When you consider that during the holiday movie season of 1991, when this film was up against family fluff like HOOK, Disney's BEAUTY AND THE BEAST and the Steve Martin remake of FATHER OF THE BRIDE, it's no wonder that THE PRINCE OF TIDES became such a critical and Oscar-nominated success and rightfully so! Nolte and Streisand give the best performance of their careers, in my opinion! Even Jason Gould (Barbra's real-life son) gives an impressive performance as Susan's son who (rather expectedly) resents his mother's position in his life, which is pretty much what we would expect from any snot-nose, modern teenager, yes? In the end, the film explores not only character change and love, but also the way we ultimately relate to all the women in our lives from the moment we enter this world. As such, I can't help but take a moment to examine my own female-related situations in life. I'll get back to you as soon as I've figures them all out!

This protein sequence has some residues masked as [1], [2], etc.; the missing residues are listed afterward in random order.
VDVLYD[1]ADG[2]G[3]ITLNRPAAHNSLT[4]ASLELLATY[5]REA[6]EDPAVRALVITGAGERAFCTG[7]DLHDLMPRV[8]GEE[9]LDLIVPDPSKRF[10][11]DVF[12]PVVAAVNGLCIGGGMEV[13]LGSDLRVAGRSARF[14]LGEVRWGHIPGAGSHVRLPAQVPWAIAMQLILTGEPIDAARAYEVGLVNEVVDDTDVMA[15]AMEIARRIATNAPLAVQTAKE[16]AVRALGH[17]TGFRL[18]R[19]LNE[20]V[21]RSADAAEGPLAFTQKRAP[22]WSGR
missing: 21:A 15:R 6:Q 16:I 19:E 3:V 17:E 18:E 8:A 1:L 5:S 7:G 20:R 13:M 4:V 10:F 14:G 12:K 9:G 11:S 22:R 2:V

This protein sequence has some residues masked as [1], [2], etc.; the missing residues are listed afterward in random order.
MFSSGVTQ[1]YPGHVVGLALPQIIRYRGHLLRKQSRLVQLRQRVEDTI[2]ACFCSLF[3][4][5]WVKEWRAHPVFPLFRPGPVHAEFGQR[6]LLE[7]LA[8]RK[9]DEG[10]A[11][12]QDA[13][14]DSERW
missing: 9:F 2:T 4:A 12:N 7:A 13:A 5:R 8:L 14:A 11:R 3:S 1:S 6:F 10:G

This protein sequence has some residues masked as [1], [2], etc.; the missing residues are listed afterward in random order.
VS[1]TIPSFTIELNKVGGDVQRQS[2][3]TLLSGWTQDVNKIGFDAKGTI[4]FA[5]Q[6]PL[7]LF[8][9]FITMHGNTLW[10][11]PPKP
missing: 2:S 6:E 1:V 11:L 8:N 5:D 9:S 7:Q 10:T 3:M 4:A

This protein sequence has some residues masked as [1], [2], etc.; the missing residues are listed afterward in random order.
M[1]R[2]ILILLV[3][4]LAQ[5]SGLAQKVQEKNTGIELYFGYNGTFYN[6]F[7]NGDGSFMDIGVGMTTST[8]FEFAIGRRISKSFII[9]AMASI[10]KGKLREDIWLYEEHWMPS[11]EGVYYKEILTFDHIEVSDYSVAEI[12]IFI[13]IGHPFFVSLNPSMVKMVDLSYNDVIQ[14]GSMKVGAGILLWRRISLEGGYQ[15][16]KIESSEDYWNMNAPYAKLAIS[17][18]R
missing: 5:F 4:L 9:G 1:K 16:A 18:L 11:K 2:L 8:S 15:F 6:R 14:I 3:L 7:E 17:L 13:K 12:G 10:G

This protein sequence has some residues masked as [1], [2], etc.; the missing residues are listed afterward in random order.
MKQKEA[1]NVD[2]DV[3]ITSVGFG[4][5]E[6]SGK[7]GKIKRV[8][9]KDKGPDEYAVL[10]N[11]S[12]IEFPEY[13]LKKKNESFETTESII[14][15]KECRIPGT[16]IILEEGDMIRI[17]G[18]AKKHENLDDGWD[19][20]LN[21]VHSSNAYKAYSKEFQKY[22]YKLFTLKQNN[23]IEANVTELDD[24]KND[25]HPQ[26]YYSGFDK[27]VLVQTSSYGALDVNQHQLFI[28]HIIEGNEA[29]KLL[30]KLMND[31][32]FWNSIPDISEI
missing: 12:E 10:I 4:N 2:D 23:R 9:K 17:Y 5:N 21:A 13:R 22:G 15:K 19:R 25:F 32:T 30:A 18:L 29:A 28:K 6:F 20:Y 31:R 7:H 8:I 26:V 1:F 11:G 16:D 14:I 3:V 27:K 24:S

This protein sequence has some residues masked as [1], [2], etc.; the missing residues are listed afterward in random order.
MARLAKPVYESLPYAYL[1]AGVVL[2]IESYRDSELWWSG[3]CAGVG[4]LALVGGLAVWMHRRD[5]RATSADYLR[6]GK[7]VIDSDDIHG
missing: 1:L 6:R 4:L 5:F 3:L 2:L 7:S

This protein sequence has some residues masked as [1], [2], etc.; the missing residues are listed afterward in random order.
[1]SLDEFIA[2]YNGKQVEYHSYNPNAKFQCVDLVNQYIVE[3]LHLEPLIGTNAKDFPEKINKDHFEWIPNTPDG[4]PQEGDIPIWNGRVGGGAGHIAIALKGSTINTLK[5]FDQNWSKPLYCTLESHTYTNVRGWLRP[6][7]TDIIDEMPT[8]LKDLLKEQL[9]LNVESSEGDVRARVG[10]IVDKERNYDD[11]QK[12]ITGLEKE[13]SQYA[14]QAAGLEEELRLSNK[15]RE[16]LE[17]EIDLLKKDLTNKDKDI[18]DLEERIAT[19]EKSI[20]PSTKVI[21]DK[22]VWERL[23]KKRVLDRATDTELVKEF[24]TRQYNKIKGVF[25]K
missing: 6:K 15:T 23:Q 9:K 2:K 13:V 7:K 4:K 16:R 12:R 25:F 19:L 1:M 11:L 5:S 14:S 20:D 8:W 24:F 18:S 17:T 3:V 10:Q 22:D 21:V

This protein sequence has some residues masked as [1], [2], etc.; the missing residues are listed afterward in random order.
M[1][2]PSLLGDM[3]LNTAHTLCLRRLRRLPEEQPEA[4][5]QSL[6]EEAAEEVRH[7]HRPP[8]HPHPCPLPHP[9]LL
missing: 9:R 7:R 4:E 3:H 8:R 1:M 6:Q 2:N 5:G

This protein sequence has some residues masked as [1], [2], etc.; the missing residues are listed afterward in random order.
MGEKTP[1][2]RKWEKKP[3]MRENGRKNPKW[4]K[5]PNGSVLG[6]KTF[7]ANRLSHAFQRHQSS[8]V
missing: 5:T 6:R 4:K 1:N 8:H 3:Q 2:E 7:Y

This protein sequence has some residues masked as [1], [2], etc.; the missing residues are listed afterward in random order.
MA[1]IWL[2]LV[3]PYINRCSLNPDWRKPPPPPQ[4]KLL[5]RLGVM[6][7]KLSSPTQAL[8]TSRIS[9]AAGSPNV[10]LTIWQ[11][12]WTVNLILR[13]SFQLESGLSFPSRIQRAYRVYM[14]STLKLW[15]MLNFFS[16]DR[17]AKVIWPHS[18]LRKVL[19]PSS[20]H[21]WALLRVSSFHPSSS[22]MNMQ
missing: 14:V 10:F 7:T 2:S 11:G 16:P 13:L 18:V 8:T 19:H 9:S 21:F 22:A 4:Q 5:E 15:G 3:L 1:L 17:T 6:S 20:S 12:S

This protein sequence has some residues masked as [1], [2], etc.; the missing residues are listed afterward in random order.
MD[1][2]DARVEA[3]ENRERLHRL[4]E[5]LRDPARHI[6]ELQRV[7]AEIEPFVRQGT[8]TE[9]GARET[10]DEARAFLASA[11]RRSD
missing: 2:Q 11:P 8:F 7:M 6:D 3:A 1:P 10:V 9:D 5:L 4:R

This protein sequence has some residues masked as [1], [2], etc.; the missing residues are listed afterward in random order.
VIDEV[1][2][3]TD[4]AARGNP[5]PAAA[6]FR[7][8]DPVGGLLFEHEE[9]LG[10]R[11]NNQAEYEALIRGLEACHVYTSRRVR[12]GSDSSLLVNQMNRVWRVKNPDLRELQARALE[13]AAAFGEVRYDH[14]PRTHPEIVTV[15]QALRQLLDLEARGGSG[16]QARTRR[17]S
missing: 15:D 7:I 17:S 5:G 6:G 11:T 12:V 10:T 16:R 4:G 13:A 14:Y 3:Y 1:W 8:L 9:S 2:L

And so, to Barbra Streisand, I say thanks for finally impressing me with your talents that don't involve your musical vocal cords. THE SILENCE OF THE LAMBS may have taken home the big best picture Oscar for 1991, but in my opinion, it should have been THE PRINCE OF TIDES. As Mike Myers once said on Saturday Night Live, "It was butta!"

Favorite line or dialogue:

Monique: "Susan, I can't believe you'd let Bernard play a game that might hurt his hands."
Susan Lowenstein: "And I can't believe you'd come to my house when everyone knows you're fucking my husband!"



Saturday, September 12, 2015